The Nuclear Weapons Free Iran Act, just filed in the U.S. Senate, puts chamber GOP members in an awkward position.
The measure would enforce the interim nuclear agreement announced with Iran, meaning Republicans are in essence giving their blessing to the preliminary agreement — which they’ve heavily criticized — by sanctioning it with the force of legislation.
The bill essentially codifies the interim agreement announced with Iran last month, at first giving the president an initial six months to ease economic sanctions while negotiating a comprehensive deal, then allowing the president additional flexibility to have up to a year to negotiate with Iran while sanctions were eased.
A bipartisan group of 26 senators unveiled the Iran-sanctions legislation on Thursday, despite President Obama repeatedly asking the Senate to hold off further action while Secretary of State John Kerry negotiates with Tehran’s leadership.
The move is the latest sign of a growing wedge between Senate Democrats and the White House on Iran. The administration has said that even the introduction of a sanctions bill threatens to undermine the negotiations.
Under the legislation, if Iran failed to follow the interim agreement — which lays out restrictions on uranium enrichment and centrifuge production — sanctions would go back into effect. Sanctions would also be reapplied if Iran initiated an act of aggression, such as committing a terrorist attack against the U.S. And if Iran fails to reach a final deal, sanctions would also go back into affect.
By Thursday afternoon the bill, led by Senate Foreign Relations Committee Chairman Robert Menendez (D-N.J.) and Sen. Mark Kirk (R-Ill.), had amassed more than a quarter of the chamber as sponsors.
The bill would require Iran to strictly adhere to a preliminary agreement reached with the U.S. and other world leaders in November. The legislation requires further reductions in purchases of Iranian petroleum and applies additional penalties to strategic elements of the Iranian economy, to include the engineering, mining, and construction sectors.
“Current sanctions brought Iran to the negotiating table and a credible threat of future sanctions will require Iran to cooperate and act in good faith at the negotiating table,” Menendez said in a press release. “The Iranians last week blamed the administration for enforcing sanctions; now, they criticize Congress. The burden rests with Iran to negotiate in good faith and verifiably terminate its nuclear-weapons program. Prospective sanctions will influence Iran’s calculus and accelerate that process toward achieving a meaningful diplomatic resolution.”
Kirk added, “The American people rightfully distrust Iran’s true intentions and they deserve an insurance policy to defend against Iranian deception during negotiations. … This is a responsible, bipartisan bill to protect the American people from Iranian deception and I urge the majority leader to give the American people an up or down vote.”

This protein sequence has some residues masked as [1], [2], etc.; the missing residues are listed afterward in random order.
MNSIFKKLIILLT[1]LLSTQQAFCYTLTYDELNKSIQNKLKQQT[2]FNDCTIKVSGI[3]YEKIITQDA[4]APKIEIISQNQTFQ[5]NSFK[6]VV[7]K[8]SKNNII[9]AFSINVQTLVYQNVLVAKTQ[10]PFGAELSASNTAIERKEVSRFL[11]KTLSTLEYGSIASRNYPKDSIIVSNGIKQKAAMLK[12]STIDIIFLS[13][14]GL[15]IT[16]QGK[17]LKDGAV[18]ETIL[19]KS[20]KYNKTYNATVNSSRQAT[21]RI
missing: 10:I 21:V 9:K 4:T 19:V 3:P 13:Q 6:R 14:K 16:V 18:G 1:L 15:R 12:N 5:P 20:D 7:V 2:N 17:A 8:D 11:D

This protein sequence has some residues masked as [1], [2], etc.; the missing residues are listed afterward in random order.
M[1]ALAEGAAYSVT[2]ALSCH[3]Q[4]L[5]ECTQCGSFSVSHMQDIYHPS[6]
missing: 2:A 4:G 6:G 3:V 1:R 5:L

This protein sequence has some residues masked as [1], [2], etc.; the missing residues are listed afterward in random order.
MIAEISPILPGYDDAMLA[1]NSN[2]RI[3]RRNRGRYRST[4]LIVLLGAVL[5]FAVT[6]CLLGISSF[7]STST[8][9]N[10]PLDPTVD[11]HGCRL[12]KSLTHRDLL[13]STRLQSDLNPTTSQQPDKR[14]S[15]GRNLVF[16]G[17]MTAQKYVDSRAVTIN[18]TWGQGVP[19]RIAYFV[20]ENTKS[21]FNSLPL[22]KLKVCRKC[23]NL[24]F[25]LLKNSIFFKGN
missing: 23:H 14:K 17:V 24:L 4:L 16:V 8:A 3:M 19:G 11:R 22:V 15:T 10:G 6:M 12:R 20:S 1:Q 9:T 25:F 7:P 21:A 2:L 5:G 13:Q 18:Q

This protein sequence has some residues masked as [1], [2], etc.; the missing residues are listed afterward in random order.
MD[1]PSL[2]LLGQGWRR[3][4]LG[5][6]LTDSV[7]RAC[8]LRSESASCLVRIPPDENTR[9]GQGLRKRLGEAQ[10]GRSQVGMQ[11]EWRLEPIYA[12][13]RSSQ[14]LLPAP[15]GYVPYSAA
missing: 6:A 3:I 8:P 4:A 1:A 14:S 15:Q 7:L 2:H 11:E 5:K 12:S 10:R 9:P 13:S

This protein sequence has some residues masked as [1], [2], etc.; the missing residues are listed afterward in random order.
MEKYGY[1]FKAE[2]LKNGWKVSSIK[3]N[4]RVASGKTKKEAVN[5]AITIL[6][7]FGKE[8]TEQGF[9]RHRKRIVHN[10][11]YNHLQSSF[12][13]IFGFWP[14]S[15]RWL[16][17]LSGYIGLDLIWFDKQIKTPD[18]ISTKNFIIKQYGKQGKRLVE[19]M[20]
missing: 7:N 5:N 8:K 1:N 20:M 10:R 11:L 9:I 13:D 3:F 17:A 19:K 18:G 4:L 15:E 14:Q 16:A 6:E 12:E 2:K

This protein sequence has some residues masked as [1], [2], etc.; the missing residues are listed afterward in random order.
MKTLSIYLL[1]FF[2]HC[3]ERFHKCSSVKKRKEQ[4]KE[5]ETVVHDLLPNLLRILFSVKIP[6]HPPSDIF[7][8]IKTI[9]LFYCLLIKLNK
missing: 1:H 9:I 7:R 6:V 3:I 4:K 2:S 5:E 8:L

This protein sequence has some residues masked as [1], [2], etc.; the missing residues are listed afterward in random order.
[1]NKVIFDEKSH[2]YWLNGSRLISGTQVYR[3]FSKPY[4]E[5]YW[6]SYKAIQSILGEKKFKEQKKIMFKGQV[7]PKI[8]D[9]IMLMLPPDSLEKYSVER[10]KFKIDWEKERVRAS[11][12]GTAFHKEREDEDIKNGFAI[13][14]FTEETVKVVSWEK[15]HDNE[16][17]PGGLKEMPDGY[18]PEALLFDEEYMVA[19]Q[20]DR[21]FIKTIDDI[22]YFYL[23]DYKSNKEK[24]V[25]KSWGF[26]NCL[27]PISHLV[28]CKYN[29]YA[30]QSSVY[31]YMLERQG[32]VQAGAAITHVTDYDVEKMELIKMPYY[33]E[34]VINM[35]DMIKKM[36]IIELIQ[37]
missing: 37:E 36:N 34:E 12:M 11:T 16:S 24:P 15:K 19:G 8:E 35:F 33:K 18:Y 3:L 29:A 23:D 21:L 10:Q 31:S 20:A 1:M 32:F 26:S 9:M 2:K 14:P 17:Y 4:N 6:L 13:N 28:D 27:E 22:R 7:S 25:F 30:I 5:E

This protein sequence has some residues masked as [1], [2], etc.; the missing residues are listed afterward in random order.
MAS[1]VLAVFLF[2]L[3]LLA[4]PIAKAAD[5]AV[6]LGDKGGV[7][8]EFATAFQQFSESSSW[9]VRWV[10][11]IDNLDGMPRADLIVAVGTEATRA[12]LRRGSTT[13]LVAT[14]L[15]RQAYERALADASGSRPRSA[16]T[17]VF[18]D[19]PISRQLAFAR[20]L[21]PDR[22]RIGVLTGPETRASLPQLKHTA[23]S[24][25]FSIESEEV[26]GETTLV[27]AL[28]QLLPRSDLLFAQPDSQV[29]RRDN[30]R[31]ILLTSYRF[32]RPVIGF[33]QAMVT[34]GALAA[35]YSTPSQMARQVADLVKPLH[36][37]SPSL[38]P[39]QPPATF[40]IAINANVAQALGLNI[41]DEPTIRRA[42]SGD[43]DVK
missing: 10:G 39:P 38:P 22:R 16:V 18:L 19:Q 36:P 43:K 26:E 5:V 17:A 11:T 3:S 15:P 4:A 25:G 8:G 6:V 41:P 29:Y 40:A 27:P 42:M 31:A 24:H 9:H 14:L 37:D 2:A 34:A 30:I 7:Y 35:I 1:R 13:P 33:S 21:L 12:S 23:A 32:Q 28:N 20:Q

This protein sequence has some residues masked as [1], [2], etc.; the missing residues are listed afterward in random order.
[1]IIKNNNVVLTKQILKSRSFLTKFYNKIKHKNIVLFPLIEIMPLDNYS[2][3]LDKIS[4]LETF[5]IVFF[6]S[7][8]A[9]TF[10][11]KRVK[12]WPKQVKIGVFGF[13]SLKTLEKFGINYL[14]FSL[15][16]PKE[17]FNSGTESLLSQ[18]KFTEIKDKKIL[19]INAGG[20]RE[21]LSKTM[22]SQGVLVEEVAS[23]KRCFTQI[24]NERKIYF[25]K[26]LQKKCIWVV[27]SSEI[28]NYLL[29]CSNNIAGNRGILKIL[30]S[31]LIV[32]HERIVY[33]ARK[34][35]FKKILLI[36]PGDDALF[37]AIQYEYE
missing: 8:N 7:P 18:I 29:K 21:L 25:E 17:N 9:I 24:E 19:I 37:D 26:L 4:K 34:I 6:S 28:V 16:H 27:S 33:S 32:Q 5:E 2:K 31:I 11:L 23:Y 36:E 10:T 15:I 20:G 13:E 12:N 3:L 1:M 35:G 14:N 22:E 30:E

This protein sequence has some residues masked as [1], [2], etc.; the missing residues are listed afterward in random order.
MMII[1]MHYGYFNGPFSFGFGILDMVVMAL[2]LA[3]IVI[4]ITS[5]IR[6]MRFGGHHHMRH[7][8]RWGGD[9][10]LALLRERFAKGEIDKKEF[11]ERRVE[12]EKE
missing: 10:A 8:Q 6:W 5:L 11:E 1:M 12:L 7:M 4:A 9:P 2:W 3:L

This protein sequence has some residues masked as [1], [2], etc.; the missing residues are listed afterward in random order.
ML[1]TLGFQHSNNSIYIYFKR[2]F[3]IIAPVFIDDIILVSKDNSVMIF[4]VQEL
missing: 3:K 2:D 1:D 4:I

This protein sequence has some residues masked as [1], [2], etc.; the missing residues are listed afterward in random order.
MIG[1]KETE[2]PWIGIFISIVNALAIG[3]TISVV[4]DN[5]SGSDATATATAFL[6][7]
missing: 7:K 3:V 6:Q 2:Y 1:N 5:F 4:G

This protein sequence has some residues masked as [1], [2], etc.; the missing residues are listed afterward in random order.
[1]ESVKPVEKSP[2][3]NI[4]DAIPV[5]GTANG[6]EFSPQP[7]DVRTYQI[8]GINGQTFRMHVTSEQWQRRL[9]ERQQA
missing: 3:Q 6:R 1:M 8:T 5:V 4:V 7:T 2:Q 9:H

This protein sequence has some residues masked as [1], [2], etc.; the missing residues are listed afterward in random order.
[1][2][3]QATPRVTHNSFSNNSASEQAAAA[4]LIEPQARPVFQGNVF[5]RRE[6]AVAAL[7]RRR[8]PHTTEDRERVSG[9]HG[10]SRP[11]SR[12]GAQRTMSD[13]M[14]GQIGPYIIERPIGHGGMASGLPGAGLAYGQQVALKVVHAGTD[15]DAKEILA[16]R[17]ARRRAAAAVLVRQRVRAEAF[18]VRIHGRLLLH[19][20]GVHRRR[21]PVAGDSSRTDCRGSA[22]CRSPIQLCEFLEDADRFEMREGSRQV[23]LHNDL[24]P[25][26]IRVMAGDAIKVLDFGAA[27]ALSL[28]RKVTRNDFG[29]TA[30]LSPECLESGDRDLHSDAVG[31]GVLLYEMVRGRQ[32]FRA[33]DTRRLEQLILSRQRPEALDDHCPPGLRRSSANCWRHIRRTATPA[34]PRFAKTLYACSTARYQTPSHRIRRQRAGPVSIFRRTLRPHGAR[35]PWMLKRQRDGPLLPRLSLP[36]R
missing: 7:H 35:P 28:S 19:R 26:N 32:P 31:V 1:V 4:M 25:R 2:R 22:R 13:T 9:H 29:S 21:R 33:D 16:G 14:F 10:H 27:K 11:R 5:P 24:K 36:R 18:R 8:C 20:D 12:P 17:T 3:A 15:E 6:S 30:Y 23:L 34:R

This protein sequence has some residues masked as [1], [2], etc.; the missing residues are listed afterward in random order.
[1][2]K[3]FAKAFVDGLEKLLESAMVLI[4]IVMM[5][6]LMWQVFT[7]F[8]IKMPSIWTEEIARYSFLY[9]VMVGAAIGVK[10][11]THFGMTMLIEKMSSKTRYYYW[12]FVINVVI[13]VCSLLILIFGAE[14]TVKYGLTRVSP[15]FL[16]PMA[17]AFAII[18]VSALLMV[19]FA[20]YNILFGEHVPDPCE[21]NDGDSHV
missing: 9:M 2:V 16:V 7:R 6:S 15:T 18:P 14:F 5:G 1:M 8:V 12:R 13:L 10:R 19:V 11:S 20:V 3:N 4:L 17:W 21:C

The legislation is cosponsored by Charles Schumer (D-N.Y.), Lindsey Graham (R-S.C.), Ben Cardin (D-Md.), John McCain (R-Ariz.), Robert Casey (D-Pa.), Marco Rubio (R-Fla.), Chris Coons (D-Del.), John Cornyn (R-Texas), Richard Blumenthal (D-Conn.), Kelly Ayotte (R-N.H.), Mark Begich (D-Alaska), Bob Corker (R-Tenn.), Mark Pryor (D-Ark.), Susan Collins (R-Maine), Mary Landrieu (D-La.), Jerry Moran (R-Kan.), Kirsten Gillibrand (D-N.Y.), Pat Roberts (R-Kan.), Mark Warner (D-Va.), Mike Johanns (R-Neb.), Kay Hagan (D-N.C.), Ted Cruz (R-Texas), Joe Donnelly (D-Ind.), and Roy Blunt (R-Mo.).
This article was published in Global Security Newswire, which is produced independently by National Journal Group under contract with the Nuclear Threat Initiative. NTI is a nonprofit, nonpartisan group working to reduce global threats from nuclear, biological, and chemical weapons.
What We're Following See More »
"Even if House Republicans manage to get enough members of their party on board with the latest version of their health care bill, they will face another battle in the Senate: whether the bill complies with the chamber’s arcane ... Byrd rule, which stipulates all provisions in a reconciliation bill must affect federal spending and revenues in a way that is not merely incidental." Democrats should have the advantage in that fight, "unless the Senate pulls another 'nuclear option.'”
The House has passed a one-week spending bill that will avert a government shutdown which was set to begin at midnight. Lawmakers now have an extra week to come to a longer agreement which is expected to fund the government through the end of the fiscal year in September. The legislation now goes to the Senate, where it is expected to pass before President Trump signs it.
Alexander Acosta was confirmed Thursday night as Labor secretary, officially filling out President Trump's cabinet on day 98 of his presidency. Nine Democrats joined every present Republican in voting to approve Acosta, with the final tally at 60-38. Trump's first choice for Labor secretary, Andrew Puzder, withdrew his nomination after taking criticism for hiring undocumented workers and for other matters in his personal life.
"Rep. Will Hurd (R-TX) plans to introduce legislation today designed to help federal agencies update their aging technology—and this time, it has White House backing. Hurd worked alongside White House Office of American Innovation officials Reed Cordish and Chris Liddell in crafting and tweaking the legislation, and called their partnership an 'invaluable' part of the process."